Ebola And Pets: What The Experts Know

October 20, 2014 by Tails Magazine in Wellness with 1 Comment

If you’ve been following the media coverage about the ongoing Ebola crisis, you have probably read about the dogs––one in Spain and one in Texas––who have been affected by the disease. Spanish officials were forced to euthanize Excalibur after his owner was exposed to Ebola, and Bentley, the dog of Dallas nurse Nina Pham remains in quarantine.

Bentley being transported while in quarantine.

Bentley being transported while in quarantine.

Not a lot of information exists on how Ebola interacts with our pets, but the doctors from BluePearl Veterinary Partners shared with us what experts do know:

1. Ebola is zoonotic, which means it is a disease that can pass between humans and animals. However, the extent to which it actually affects animals is not well known.

According to the Centers for Disease Control and Prevention, scientists believe that the first human patient became infected through contact with an infected animal, perhaps a fruit bat or monkey, which is called a spillover event. Person-to-person transmission follows and can lead to large numbers of affected persons. In the current West African epidemic, animals have not been found to be a factor in ongoing Ebola transmission.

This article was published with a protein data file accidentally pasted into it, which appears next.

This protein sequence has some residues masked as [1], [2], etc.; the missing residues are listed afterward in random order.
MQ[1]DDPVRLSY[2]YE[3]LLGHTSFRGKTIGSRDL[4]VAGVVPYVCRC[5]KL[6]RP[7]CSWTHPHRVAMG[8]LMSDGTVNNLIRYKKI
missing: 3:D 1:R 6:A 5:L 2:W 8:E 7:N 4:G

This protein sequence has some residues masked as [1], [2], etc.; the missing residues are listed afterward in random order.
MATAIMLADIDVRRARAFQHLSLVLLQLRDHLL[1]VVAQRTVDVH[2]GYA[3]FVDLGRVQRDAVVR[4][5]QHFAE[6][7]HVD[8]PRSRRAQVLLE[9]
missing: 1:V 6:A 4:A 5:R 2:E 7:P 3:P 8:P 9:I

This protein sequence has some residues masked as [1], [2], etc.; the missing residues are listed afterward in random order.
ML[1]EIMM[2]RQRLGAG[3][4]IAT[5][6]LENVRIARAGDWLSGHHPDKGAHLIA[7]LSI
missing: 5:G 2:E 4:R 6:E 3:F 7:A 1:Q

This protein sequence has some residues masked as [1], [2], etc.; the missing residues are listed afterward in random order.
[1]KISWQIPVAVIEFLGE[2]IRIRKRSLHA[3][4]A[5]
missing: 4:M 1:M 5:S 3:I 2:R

2. The CDC reports that the risk of an Ebola outbreak affecting multiple people in the United States is very low. Therefore, the risk to pets is also very low. Even in areas in Africa where Ebola is present, there have been no reports of dogs and cats becoming sick with the disease.

The CDC also reported that there are some studies where dogs have been show to experience asymptomatic Ebola infections (meaning they have the virus but don’t actually get sick).

While it may seem that the doctors don’t know too much, what they do know suggests that there is not much to be worried about. The bigger story seems to be about proper protocol for treating the pets of Ebola patients. There has been significant outrage from animal advocates across the globe since Excalibur was euthanized, and most experts agree that quarantine, not euthanization, is the proper choice.

The CDC continues to work with the U.S. Department of Agriculture, the American Veterinary Medical Association, and other partners to develop additional information for pet parents.

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